Home Inspection Report - A qualified inspector’s report on a property’s overall condition. The report usually includes an evaluation of both the structure and mechanical systems.

Home Warranty Plan - Protection against failure of mechanical systems within the property. Usually includes plumbing, electrical, heating systems and installed appliances.

Index - A measure of interest rate changes used to determine changes in an ARM’s interest rate over the term of the loan.

Joint Tenancy - An equal undivided ownership of property by two or more persons. Upon the death of any owner, the survivors take the decedents interest in the property.

Land Contract - A contract ordinarily used in connection with the sale of property in cases where the seller does not wish to convey title until all or a certain part of the purchase price is paid by the buyer.

Lien - A legal hold or claim on property as security for a debt or charge (i.e. judgements, taxes, mortgages, deeds of trust, etc.).

Loan Commitment - A written promise to make a loan for a specified amount on specified terms.

Loan-To-Value Ratio - The relationship between the amount of the mortgage and the appraised value of the property, expressed as a percentage of the appraised value.

Margin - The number of percentage points the lender adds to the index rate to calculate the ARM interest rate at each adjustment.

Marketable Title - Merchantable title free and clear of objectionable liens or encumbrances.

Mechanics Lien - Under California law, workmen who provide materials and/or labor to a property owner who is improving his property are entitled to use the real property to satisfy the debt. This type of lien also alerts the selected title company to the possibility of on-going construction work which may affect the priority of a new Deed of Trust.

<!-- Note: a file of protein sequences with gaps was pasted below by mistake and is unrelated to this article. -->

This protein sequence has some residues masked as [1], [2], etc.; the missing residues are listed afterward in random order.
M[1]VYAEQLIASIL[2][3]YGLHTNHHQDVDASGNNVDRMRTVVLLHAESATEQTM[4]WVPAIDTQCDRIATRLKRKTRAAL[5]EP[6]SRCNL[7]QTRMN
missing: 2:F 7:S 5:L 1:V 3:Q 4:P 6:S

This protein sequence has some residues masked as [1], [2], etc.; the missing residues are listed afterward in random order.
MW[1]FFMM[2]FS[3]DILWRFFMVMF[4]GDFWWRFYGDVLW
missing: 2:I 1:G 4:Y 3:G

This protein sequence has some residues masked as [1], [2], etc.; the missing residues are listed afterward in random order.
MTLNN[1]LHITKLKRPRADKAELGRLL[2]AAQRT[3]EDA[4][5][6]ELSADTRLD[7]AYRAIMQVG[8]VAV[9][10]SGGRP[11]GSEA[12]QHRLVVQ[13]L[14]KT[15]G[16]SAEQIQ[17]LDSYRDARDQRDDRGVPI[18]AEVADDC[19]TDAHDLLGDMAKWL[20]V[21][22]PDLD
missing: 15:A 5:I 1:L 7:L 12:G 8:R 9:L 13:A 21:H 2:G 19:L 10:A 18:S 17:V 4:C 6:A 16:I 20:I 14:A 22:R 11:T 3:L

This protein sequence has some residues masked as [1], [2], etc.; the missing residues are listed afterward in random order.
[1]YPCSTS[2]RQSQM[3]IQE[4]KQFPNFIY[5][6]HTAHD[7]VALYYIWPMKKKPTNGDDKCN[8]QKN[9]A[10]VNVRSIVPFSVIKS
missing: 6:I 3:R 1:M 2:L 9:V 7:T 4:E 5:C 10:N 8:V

Mortgage - An instrument recognized by law by which property is hypothecated to secure the payment of a debt or obligation, procedure for foreclosure in event of default is established by statute.

Mortgage Life Insurance - A type of term life insurance often bought by mortgagors. The coverage decreases as the mortgage balance declines. If the borrower dies while the policy is in force, the debt is automatically covered by insurance proceeds.

Multiple Listing - Multiple Listing is the name given a service performed by the local Board of Realtors (Multiple Listing Service). MLS provides necessary information to aid in the sale of listings. It is a marketing tool used by members of the service to expose properties to a wider market base.

Negative Amortization - Negative amortization occurs when monthly payments fail to cover the interest cost. The interest that isn’t covered is added to the unpaid balance, which means that even after several payments you could owe more than you did at the beginning of the loan. Negative amortization can occur when an ARM has a payment cap that results in monthly payments that are not high enough to cover the interest.

Origination Fee - A fee or charge for work involved in evaluating, preparing and submitting a proposed mortgage loan. The fee is limited to one percent for FHA and VA loans.

Personal Property - Any property which is not real property, (i.e. money, savings accounts, appliances, cars, boats, etc.)

PITI - Principal, interest, taxes and insurance

Planned Unit Development (PUD) - A zoning designation for property developed at the same or slightly greater overall density than conventional development, sometimes with improvements clustered between open, common areas. Uses may be residential, commercial or industrial.



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San Diego, California - Last Revision - 04 December 2006 - jat